Coastal Waterbird Program at Felix Neck
Challenges for Shorebirds
American Oystercatchers, Common and Least Terns, and Piping Plovers could easily be missed by any beach-goer. These birds nest in small depressions in the sand, blending easily into their environment, which makes them almost impossible to see.
Piping Plovers are listed as a "threatened" species under the Federal and Massachusetts Endangered Species Acts (MESA). Least Terns are listed as a species of ”special concern” under MESA, and American Oystercatchers are protected by state and federal law. As a result, certain legal protections are afforded to prevent harm to these species caused by direct or indirect human activity.
But ground-nesting birds are faced with many challenges. Primary predators of these shorebirds include American Crow, skunk, and raccoon. Human disturbance and domestic dogs and cats are also a threat to their survival. Though adult pairs have increased throughout the years, the productivity of these species is still low. Protecting nesting habitat from predators and disturbance is crucial to their breeding success.
Protecting Remaining Populations
Mass Audubon’s Coastal Waterbird Program (CWP) was first established in 1986 in response to a decline in Piping Plover and tern populations in Massachusetts. Through the CWP and Felix Neck Wildlife Sanctuary, Mass Audubon implemented a program to assist landowners to help limit or avoid unintended harm to these species and help these birds successfully breed and rear their young.
Now, in collaboration with state and federal authorities, Mass Audubon helps protect 30-60% of the states breeding terns, 40-50% of its Piping Plover population, and approximately 20% of its American Oystercatcher population. Our efforts are vital to maintaining populations of these vulnerable beach-nesting species.
The launch of the CWP over 25 years ago helped increase the number of Piping Plovers from 135 pairs in 1986 to 650 pairs in 2011, which is approximately 1/3 of the entire Atlantic Coast population. In the 1800s, American Oystercatchers completely disappeared from the Northeast primarily due to hunting. With increased protection, Oystercatchers began to expand their territory. In 1969, a pair nested on Martha’s Vineyard, establishing the first confirmed breeding record for the state!
Today, you can see Oystercatchers, terns, and Piping Plovers at many beaches on Martha’s Vineyard.
A group of Mass Audubon staff and volunteers dedicate their time to help protect these threatened and endangered shorebirds through beach management, science-based conservation, policy development, and education. Taking the time to learn about shorebirds’ fragile life history and habitats allows a whole new understanding of the struggles they face and why protection is so important.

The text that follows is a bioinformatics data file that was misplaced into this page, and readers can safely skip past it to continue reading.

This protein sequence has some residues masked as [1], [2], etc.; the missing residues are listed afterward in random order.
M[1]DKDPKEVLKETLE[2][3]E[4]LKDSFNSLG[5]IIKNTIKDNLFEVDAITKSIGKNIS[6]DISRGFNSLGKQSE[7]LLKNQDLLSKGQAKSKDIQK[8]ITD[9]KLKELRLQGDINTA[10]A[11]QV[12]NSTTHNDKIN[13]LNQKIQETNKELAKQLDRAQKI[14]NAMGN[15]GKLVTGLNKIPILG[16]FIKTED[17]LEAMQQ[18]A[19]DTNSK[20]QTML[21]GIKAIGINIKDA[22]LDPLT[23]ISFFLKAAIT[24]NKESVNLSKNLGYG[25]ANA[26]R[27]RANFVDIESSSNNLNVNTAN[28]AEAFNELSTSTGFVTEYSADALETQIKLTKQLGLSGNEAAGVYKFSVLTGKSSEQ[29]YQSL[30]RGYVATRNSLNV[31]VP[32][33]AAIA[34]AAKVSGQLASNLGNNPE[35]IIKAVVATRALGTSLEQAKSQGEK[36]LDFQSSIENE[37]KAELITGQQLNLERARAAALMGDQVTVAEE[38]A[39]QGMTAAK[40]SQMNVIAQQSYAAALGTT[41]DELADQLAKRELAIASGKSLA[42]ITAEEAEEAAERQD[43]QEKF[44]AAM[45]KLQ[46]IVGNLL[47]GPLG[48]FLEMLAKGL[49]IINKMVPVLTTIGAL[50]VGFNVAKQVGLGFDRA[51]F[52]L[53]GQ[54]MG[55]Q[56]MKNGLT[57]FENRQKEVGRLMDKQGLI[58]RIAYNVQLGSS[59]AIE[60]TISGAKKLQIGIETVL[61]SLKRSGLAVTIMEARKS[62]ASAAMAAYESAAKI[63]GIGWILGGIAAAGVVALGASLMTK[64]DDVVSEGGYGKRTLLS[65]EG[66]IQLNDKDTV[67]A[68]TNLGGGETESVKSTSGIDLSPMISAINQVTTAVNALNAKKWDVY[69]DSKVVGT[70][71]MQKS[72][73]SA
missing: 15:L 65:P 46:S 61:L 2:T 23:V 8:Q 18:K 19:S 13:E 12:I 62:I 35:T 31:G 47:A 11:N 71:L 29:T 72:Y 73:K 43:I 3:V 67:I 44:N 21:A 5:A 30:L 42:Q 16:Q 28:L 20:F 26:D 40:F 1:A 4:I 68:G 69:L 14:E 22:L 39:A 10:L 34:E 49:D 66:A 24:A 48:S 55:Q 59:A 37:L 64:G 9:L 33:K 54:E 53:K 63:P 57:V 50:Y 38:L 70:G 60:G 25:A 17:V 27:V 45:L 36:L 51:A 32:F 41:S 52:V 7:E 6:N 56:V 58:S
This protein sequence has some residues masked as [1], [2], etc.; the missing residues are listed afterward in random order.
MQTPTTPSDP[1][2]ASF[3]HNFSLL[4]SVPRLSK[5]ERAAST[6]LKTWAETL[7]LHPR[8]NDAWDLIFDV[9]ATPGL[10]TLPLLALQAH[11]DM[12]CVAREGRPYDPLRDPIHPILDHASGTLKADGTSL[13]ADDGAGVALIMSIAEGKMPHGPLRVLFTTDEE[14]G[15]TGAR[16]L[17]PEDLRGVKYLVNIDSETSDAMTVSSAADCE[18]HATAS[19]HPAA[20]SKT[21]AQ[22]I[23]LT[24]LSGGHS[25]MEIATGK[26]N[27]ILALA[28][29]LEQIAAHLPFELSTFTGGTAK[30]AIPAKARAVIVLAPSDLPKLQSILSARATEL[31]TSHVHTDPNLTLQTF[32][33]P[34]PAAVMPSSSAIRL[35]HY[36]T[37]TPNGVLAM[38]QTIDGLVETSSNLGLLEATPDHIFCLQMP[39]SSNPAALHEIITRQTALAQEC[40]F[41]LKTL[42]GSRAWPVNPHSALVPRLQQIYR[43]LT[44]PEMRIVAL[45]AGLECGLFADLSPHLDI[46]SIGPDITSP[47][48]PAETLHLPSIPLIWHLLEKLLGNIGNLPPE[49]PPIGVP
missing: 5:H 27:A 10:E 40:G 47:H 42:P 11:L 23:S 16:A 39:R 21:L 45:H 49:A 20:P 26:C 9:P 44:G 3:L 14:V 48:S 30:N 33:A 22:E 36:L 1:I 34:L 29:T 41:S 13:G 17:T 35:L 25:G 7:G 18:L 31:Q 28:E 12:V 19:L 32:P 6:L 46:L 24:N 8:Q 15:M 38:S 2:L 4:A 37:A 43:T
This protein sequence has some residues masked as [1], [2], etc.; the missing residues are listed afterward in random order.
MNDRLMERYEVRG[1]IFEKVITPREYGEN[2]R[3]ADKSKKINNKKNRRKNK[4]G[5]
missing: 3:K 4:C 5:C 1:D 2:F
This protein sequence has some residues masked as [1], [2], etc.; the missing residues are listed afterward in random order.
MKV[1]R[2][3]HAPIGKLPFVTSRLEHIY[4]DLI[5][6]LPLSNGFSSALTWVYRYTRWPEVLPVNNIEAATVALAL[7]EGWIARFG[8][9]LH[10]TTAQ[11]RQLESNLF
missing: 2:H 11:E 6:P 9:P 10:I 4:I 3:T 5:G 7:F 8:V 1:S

Spotlight: CWP Staff & Volunteers
When summer arrives, so have our favorite shorebirds! While many of us are familiar with the CWP, far fewer are aware of the individuals who work tirelessly to monitor and conserve our local shorebird populations. We sat down with shorebird monitor Emily Saber to talk a bit our CWP at Felix Neck and the people behind it.
What brought you to Felix Neck and got you interested in monitoring rare and endangered shorebird species?
I am from Massachusetts and spent some time in the summer here growing up, so I knew I would enjoy living on Martha's Vineyard. I have been particularly interested in avian ecology since completing my wildlife biology degree; the diversity of birds fascinates me. That coupled with my interest in the dynamics of island ecology made me eager to apply for a position here!
How many interns and volunteers assist with the Coastal Waterbird Program?
This summer we have two interns and three volunteers assisting with the Coastal Waterbird Program.
How does having the help of these individuals impact the program as a whole?
Having these individuals contribute to the program has such a positive impact as a whole. It gets people who are interested in these birds the opportunity to study them and get to know their behaviors. It also helps cover more ground in the program timewise, and with shorebirds time is of the essence. Without these individuals, this program would not run as smoothly as it does!
What are other benefits of our intern program that expand beyond shorebird monitoring?
The CWP program is a great way for interns to get hands-on experience out in the field and to assist with data collection that can apply to a range of environmental studies. Interns get time to learn the ins and outs of the wildlife sanctuary here at Felix Neck and to help with other initiatives such as the Living Shoreline Restoration Project!